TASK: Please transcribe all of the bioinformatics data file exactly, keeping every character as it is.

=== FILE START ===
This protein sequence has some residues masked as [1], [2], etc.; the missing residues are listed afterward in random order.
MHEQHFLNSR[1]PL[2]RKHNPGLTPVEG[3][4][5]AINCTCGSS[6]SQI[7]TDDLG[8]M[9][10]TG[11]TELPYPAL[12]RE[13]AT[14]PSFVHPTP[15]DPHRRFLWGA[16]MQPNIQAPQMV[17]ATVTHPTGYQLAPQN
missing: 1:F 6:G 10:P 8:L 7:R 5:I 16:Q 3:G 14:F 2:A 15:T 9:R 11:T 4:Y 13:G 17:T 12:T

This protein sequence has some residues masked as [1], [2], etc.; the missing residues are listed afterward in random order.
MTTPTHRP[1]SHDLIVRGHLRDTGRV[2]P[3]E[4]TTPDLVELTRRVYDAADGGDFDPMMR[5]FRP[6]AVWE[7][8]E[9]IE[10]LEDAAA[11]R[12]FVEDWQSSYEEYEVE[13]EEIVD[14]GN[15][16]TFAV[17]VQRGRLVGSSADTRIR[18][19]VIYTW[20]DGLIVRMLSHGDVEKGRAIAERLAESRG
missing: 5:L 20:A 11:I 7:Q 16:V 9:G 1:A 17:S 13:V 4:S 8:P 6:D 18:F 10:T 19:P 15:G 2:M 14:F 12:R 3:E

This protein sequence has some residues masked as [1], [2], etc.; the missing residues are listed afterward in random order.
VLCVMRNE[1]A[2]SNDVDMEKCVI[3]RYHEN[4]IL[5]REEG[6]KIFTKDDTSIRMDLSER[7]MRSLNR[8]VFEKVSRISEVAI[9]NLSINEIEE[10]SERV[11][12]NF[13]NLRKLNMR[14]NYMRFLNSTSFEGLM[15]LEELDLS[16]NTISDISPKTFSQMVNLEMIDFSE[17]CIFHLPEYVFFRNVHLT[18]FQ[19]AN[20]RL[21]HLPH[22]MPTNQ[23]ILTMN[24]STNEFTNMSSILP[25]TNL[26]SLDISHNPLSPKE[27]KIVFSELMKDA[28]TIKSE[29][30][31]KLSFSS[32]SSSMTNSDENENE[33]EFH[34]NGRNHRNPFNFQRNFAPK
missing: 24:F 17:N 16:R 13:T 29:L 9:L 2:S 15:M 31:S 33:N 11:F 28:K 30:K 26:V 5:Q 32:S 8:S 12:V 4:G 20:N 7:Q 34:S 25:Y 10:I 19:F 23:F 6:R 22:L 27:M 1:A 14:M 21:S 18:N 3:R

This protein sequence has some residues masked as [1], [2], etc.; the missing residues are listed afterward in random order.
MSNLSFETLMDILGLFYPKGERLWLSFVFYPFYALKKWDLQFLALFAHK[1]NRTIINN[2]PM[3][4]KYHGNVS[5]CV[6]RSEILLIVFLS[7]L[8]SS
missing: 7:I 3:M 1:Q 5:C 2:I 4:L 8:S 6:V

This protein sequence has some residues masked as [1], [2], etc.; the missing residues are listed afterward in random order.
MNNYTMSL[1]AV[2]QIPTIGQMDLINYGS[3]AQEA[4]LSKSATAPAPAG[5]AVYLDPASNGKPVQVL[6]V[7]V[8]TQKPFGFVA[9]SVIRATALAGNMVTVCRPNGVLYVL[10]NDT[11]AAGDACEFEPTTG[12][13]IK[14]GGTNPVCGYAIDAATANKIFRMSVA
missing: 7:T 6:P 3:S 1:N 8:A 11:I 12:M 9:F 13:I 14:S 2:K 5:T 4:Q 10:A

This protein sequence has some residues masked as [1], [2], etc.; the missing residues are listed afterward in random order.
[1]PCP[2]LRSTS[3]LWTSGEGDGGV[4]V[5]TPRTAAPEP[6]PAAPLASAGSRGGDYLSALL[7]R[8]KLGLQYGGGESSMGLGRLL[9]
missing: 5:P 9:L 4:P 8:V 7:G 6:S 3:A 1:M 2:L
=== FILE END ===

This protein sequence has some residues masked as [1], [2], etc.; the missing residues are listed afterward in random order.
MHEQHFLNSR[1]PL[2]RKHNPGLTPVEG[3][4][5]AINCTCGSS[6]SQI[7]TDDLG[8]M[9][10]TG[11]TELPYPAL[12]RE[13]AT[14]PSFVHPTP[15]DPHRRFLWGA[16]MQPNIQAPQMV[17]ATVTHPTGYQLAPQN
missing: 1:F 6:G 10:P 8:L 7:R 5:I 16:Q 3:G 14:F 2:A 15:T 9:R 11:T 4:Y 13:G 17:T 12:T

This protein sequence has some residues masked as [1], [2], etc.; the missing residues are listed afterward in random order.
MTTPTHRP[1]SHDLIVRGHLRDTGRV[2]P[3]E[4]TTPDLVELTRRVYDAADGGDFDPMMR[5]FRP[6]AVWE[7][8]E[9]IE[10]LEDAAA[11]R[12]FVEDWQSSYEEYEVE[13]EEIVD[14]GN[15][16]TFAV[17]VQRGRLVGSSADTRIR[18][19]VIYTW[20]DGLIVRMLSHGDVEKGRAIAERLAESRG
missing: 5:L 20:A 11:I 7:Q 16:V 9:G 1:A 17:S 13:V 4:S 8:P 6:D 18:F 10:T 19:P 15:G 2:M 14:F 12:R 3:E

This protein sequence has some residues masked as [1], [2], etc.; the missing residues are listed afterward in random order.
VLCVMRNE[1]A[2]SNDVDMEKCVI[3]RYHEN[4]IL[5]REEG[6]KIFTKDDTSIRMDLSER[7]MRSLNR[8]VFEKVSRISEVAI[9]NLSINEIEE[10]SERV[11][12]NF[13]NLRKLNMR[14]NYMRFLNSTSFEGLM[15]LEELDLS[16]NTISDISPKTFSQMVNLEMIDFSE[17]CIFHLPEYVFFRNVHLT[18]FQ[19]AN[20]RL[21]HLPH[22]MPTNQ[23]ILTMN[24]STNEFTNMSSILP[25]TNL[26]SLDISHNPLSPKE[27]KIVFSELMKDA[28]TIKSE[29][30][31]KLSFSS[32]SSSMTNSDENENE[33]EFH[34]NGRNHRNPFNFQRNFAPK
missing: 24:F 17:N 16:R 13:T 29:L 9:L 2:S 15:M 31:S 33:N 11:F 28:K 30:K 26:V 5:Q 32:S 8:S 12:V 4:G 20:N 7:Q 34:S 25:Y 10:I 19:F 23:F 6:R 22:L 27:M 1:A 14:M 21:S 18:N 3:R

This protein sequence has some residues masked as [1], [2], etc.; the missing residues are listed afterward in random order.
MSNLSFETLMDILGLFYPKGERLWLSFVFYPFYALKKWDLQFLALFAHK[1]NRTIINN[2]PM[3][4]KYHGNVS[5]CV[6]RSEILLIVFLS[7]L[8]SS
missing: 7:I 3:M 1:Q 5:C 2:I 4:L 8:S 6:V

This protein sequence has some residues masked as [1], [2], etc.; the missing residues are listed afterward in random order.
MNNYTMSL[1]AV[2]QIPTIGQMDLINYGS[3]AQEA[4]LSKSATAPAPAG[5]AVYLDPASNGKPVQVL[6]V[7]V[8]TQKPFGFVA[9]SVIRATALAGNMVTVCRPNGVLYVL[10]NDT[11]AAGDACEFEPTTG[12][13]IK[14]GGTNPVCGYAIDAATANKIFRMSVA
missing: 7:T 6:P 3:S 1:N 8:A 11:I 12:M 9:F 13:I 14:S 2:K 5:T 4:Q 10:A

This protein sequence has some residues masked as [1], [2], etc.; the missing residues are listed afterward in random order.
[1]PCP[2]LRSTS[3]LWTSGEGDGGV[4]V[5]TPRTAAPEP[6]PAAPLASAGSRGGDYLSALL[7]R[8]KLGLQYGGGESSMGLGRLL[9]
missing: 5:P 9:L 4:P 8:V 7:G 6:S 3:A 1:M 2:L